Next LG next game going smoothly, probably ready to be shown at some point next year, there is also an early prototype for Wii’s Punch-Out! on the Switch may be for a future port/remake or a sequel.

I take LG to stand for Next Level Games from Luigi’s Mansion 3 fame. If there is a Punch-Out! prototype, it sort of sounds like Markmaro is guessing that Next Level Games is behind it.

Rhythm Paradise/Heaven Gets a green light for a new entry for Switch months ago, but i shouldn’t expect it until 2023. Pikmin 4 was a game with many years of work behind and 1 unofficial restart around 2016-2017 similar to MP4, finally the game is very close to be finished.

Sure? I suppose most folks will forget about this Rhythm Heaven rumor by 2023, so it works out either way. Pikmin 4 is a safe bet. Just like the Metroid Prime Trilogy, we know that Pikmin 4 is in development. Actually, even more so, since Miyamoto has said as much in an interview! We just need that reveal.

Kirby’s Next big adventure is something to be expected in 2022, Game was designed as a 3D adventure with…RPG elements.

It is a shocker that there is another Kirby game in development for the Switch. Combined with the vagueness of “RPG elements,” this is practically a lock and just about anyone could have said so.

Metroid Prime Collection Should be ready for the 1H 2022 even if it’s finished since ages, i heard they include more stuff since then, so it’s not 100% Metroid Prime Trilogy Wii HD, first look at Metroid Prime 4 later on. The game is at 65% of it’s development cycle .

Go ahead and light up that pipe.

Hard to picture Metroid Prime 4 at 65% completion with all the hiring Retro Studios is still doing for the game. Take as much time as you need, but I don’t think Metroid Prime 4 is out until 2024.

As for the Metroid Prime Trilogy, I hope there is more than jus ta port of the Wii game. It’d be a great package to celebrate Metroid as a whole. Throw in the GBA games. More likely, I could see more concept art and a demo or something for Metroid Prime 4, just like Nintendo did with The Legend of Zelda Collector’s Edition on GameCube; four Zelda games and a demo of Wind Waker.

As i Said before, even if N said no more Zelda for the anniversary, WW and TP are done for a while so there will come sooner than later, Don’t know anything about OOT And MM HD (but something abut the N64 ver. that maybe we will know later this year).

This also feels safe. Nintendo has been porting the Wii U greats since the Switch launched. Nintendo also knows the Ocarina of Time and Majora’s Mask are iconic. There is a reason they were remade for Nintendo 3DS (it was money). Ocarina of Time will turn 25 in 2023, I could see something by then.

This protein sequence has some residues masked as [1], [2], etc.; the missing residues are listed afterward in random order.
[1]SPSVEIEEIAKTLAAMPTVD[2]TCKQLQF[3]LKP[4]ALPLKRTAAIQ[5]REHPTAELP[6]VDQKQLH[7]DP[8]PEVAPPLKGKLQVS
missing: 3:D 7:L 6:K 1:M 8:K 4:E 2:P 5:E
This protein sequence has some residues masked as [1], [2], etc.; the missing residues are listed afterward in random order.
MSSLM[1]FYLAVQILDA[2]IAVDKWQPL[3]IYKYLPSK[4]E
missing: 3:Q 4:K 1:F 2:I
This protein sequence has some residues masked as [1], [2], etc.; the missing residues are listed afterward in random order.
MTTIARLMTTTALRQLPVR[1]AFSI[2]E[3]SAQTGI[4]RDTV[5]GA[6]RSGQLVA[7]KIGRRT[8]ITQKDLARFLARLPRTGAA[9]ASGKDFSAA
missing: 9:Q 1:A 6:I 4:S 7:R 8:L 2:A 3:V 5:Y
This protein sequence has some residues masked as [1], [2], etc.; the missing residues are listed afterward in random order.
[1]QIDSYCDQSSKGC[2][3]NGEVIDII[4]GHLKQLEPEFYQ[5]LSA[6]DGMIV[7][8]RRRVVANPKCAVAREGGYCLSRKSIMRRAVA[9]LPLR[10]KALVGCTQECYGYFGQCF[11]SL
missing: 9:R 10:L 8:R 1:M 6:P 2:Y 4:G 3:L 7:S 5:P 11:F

As i state a year ago, there is a remake for Oracles of Ages/Seasons in the works (2022-2023) there where plans to include a third game that was planned originally for the GBC, what it’s clear at least since the start it’s that will be separate releases.

The grammar here makes this one harder to parse out. Remakes of these two games also makes sense, especially after the surprise launch of Link’s Awakening for Switch. Nintendo has always taken their portable Zelda games and made sequels and spin-offs with the assets. 

Detective Pikachu 2 will make a trailer debut early next year alongside the first one that will be ported to Switch.Gen 9 unlikely to happen in 2022 since there is a Pokemon Let’s Go Sequel planned for later next year. Pokemon Pinball will make a comeback in some way,somewhere.

The first sentence is not shocking at all. Detective Pikachu has viability on Switch, I think, especially after the movie. With Diamond and Pearl being remade this year and Legends supposedly launching in January 2022, not seeing Gen 9 next year makes sense.

The real shocker and closer is Pokémon Pinball making a comeback.

This was fun. Do I believe all of this? Certainly not. I think there are some super safe observations in there under the veil of a rumor. The more exciting rumors feel too obvious as a business/consumer idea, so that makes me think Nintendo will not do them. Only time will tell. 

Guest Appearance on Halo Forever with Mario Rivera

Halo Forever Season 2 Ep. 1 “Cairo Station” (Special Guest Chapter Select’s Max Roberts) by Mario Rivera on YouTube

Back when Mario was in pre-production on Halo Forever, his Let’s Play series through the Halo franchise, he asked me what Halo 2 level I’d like to play.

For me, it was no contest: Cairo Station. Returning the bomb to the Covenant forces – absolutely iconic.

I had a blast playing along with Mario and trying out my fancy streaming gear. Even my wife makes an appearance.

That’s No Moon Studio Announced, Former PlayStation Devs Behind It